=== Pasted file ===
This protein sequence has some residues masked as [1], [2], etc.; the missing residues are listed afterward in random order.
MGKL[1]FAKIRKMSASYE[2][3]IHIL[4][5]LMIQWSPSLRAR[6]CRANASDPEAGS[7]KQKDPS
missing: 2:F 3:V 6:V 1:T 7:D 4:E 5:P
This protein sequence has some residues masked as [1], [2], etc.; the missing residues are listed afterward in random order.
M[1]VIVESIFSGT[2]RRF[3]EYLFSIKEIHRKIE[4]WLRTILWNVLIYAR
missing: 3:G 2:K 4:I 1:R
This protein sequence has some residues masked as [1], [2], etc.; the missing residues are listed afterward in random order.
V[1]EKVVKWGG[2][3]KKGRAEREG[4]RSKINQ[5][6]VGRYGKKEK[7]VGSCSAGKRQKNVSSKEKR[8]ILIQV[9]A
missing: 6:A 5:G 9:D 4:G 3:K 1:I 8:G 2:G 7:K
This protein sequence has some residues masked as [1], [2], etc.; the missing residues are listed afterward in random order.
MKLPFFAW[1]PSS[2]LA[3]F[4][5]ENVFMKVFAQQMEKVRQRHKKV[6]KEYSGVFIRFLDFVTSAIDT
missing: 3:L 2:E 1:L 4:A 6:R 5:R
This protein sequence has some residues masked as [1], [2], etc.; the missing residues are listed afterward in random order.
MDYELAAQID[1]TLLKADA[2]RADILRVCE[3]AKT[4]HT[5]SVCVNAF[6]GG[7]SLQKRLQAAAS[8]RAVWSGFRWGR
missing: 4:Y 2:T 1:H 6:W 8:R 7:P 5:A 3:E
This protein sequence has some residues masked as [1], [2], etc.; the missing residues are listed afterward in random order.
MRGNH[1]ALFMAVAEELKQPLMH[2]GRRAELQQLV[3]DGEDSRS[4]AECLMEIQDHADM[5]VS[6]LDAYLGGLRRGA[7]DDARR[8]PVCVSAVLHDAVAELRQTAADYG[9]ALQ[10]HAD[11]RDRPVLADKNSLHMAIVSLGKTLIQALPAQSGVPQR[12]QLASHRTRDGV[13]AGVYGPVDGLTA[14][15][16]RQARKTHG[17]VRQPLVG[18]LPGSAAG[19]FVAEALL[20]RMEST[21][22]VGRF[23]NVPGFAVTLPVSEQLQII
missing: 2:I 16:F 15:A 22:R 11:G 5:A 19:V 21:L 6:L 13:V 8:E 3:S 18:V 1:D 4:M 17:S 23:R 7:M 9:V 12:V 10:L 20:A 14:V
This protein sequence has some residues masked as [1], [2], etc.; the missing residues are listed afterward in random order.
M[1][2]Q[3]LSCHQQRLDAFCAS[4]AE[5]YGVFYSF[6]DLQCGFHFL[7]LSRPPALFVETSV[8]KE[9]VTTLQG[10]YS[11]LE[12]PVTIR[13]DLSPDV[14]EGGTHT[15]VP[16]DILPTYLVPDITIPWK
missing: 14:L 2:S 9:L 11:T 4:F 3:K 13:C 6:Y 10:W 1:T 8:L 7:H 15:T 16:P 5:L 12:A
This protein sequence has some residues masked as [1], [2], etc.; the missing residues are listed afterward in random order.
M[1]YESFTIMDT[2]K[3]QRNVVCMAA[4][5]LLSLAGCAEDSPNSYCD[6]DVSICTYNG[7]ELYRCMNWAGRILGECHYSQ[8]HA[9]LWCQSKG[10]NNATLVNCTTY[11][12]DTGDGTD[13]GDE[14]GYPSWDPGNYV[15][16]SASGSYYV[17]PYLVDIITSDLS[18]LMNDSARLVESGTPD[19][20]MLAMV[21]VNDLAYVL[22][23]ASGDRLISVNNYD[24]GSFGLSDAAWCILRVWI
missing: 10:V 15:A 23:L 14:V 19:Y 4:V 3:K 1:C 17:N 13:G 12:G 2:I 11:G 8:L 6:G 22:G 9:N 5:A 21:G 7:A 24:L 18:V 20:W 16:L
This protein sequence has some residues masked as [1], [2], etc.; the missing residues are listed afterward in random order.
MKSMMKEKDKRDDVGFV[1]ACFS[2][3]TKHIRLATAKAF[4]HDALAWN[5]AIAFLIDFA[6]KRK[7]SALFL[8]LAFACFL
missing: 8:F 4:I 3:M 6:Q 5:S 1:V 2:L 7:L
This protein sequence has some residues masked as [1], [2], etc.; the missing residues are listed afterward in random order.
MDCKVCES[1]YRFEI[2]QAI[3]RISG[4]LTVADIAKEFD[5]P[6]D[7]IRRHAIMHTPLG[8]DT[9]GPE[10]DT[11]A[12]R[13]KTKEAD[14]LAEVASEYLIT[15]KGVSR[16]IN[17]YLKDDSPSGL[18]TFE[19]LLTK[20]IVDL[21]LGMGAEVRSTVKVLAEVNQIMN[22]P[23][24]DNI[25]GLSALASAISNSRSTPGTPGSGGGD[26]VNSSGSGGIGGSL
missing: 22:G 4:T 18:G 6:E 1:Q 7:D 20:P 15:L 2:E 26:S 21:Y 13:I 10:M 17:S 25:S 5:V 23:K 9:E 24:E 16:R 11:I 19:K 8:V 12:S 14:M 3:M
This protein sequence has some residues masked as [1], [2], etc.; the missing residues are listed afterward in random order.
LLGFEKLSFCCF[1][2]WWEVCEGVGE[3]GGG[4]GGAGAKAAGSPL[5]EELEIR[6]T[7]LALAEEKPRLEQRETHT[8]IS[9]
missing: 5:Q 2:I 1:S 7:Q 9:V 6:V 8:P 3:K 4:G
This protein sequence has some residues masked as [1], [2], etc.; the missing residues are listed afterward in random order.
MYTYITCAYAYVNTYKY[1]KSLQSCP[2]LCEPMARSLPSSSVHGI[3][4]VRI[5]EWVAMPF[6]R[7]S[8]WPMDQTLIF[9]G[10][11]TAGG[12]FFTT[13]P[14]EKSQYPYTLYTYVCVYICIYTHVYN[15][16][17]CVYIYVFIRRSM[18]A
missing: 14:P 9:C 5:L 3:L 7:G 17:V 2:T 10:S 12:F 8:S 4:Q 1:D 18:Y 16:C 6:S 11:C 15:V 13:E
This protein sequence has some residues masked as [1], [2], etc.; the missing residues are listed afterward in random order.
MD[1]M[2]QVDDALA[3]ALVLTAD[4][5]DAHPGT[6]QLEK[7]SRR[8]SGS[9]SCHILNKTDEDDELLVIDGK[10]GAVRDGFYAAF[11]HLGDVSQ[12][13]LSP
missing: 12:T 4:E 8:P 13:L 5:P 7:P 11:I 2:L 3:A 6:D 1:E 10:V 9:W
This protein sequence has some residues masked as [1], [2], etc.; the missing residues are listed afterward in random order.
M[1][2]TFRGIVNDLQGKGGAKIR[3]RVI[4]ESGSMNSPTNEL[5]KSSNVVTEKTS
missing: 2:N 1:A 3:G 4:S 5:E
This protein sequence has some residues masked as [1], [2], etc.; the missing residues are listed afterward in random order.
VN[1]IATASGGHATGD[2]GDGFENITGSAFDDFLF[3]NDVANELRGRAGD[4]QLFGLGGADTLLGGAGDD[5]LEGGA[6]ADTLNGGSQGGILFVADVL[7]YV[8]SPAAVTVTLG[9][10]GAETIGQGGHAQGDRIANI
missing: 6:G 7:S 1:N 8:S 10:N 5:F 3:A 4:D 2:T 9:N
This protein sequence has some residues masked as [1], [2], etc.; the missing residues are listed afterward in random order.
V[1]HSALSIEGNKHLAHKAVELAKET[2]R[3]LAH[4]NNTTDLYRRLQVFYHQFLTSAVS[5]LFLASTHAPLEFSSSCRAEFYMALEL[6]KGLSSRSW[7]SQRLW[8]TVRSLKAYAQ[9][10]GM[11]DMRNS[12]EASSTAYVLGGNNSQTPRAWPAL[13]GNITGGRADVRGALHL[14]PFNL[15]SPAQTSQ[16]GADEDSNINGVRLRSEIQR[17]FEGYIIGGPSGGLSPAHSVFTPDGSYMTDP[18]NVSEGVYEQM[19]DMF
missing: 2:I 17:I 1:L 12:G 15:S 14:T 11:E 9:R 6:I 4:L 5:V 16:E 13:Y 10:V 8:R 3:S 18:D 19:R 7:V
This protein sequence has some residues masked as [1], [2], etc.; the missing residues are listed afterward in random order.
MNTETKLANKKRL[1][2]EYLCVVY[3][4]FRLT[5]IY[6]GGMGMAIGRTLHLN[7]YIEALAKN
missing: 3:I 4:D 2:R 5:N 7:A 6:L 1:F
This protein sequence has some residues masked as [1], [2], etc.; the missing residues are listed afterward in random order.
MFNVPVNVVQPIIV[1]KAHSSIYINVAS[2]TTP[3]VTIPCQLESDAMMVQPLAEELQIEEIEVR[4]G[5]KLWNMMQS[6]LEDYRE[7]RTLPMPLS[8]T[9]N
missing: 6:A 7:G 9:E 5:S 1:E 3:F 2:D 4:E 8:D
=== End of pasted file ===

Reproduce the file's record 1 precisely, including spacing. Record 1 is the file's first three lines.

This protein sequence has some residues masked as [1], [2], etc.; the missing residues are listed afterward in random order.
MGKL[1]FAKIRKMSASYE[2][3]IHIL[4][5]LMIQWSPSLRAR[6]CRANASDPEAGS[7]KQKDPS
missing: 2:F 3:V 6:V 1:T 7:D 4:E 5:P